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Summary: An application of the 5th commandment, describing what it means to honor one’s parents at different stages in one’s life, first learning to obey, then respect, then care for them, which results in a long-lasting society.

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The Promise of Respect

Exodus 20:12

Comedian Rodney Dangerfield, who died October 5, 2004, at age 82, made a living making fun of himself and the difficulty of getting what we all desire: a little respect, please. Some of his best lines were:

“I tell ya I get no respect from anyone. I bought a cemetery plot. The guy said, ‘There goes the neighborhood!’”

“Last week I told my psychiatrist, ‘I keep thinking about suicide.’ He told me to pay in advance.”

“My uncle’s dying wish, he wanted me on his lap. He was in the electric chair.”

“I could tell that my parents hated me. My bath toys were a toaster and a radio.”

“I remember I was so depressed I was going to jump out a window on the tenth floor, so they sent a priest to talk to me. He said, ‘On your mark. . .’”

“My wife made me join a bridge club. I jump off next Tuesday.”

“I come from a stupid family. During the Civil War my great uncle fought for the West.” (He Had a Million of ’Em, www.ChicagoTribune.com, 10-6-04)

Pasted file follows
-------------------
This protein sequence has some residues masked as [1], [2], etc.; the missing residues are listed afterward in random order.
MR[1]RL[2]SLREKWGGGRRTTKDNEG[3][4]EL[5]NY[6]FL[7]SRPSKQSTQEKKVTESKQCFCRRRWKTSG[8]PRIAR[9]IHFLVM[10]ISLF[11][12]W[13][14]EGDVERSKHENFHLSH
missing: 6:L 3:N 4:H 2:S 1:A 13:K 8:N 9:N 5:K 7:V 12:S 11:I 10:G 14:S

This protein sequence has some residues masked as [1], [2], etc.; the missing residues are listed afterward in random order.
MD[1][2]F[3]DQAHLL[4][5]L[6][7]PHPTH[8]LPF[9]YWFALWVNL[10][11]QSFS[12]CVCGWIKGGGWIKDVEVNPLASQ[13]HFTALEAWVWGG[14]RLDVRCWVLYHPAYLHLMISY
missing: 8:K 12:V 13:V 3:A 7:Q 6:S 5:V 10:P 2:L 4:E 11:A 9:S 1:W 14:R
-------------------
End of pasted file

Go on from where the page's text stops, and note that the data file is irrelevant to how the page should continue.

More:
All kidding aside, it seems that nobody gets any respect anymore. Our society has lost much of its civility, and I’m afraid it’s going to destroy us unless we can turn it around.

Ronald Kernaghan recently observed: “At the beginning of the 21st century, reasoned discourse [is imperiled]. Reasoned discourse is increasingly giving way to in-your-face sound bites… Hardball is the dominant metaphor for American public life. Our interchanges are confrontational, divisive, and dismissive. Truth is not something we expect to emerge from a conversation. It is something we hope to impose. Balance and fairness are casualties on evening shows as two, three, and sometimes four voices contend simultaneously for dominance. Volume and intransigence are the new civic virtues. (Ronald J. Kernaghan, "Speaking the Truth In Love," Theology, News & Notes, Winter 2003)

He’s absolutely right. Just listen to all the political commentary in this election year. People are not calmly discussing the issues; they’re shouting at each other.

The question is: How can we restore respect to a society that seems to have lost it? How can we bring back a sense of civility before it destroys our way of life as we know it?

Well, the answer is quite simple: Respect begins in the home. If you have your Bibles, I invite you to turn with me to Exodus 20, Exodus 20, where we have God’s prescription for a long-lasting, healthy society. Exodus 20, and verse 12 (read)

This was written to a nation of people that had just come out of slavery. They were getting ready to enter into a new land where they were going to establish a new society under a different set of rules, rules which reflected their new-found freedom from tyranny and control.

And God tells them, “If you want your new society to be a long-lasting society in the land to which you are going, then be sure your children learn to honor their parents.”

That’s the basis for a strong nation. That’s the basis for a society which lasts. That’s the basis for a people that thrive even through times of adversity. For if children learn to honor their parents in the home, they become citizens that respect each other in the community. They don’t kill each other. They don’t steal from each other. & They respect the laws of the land.


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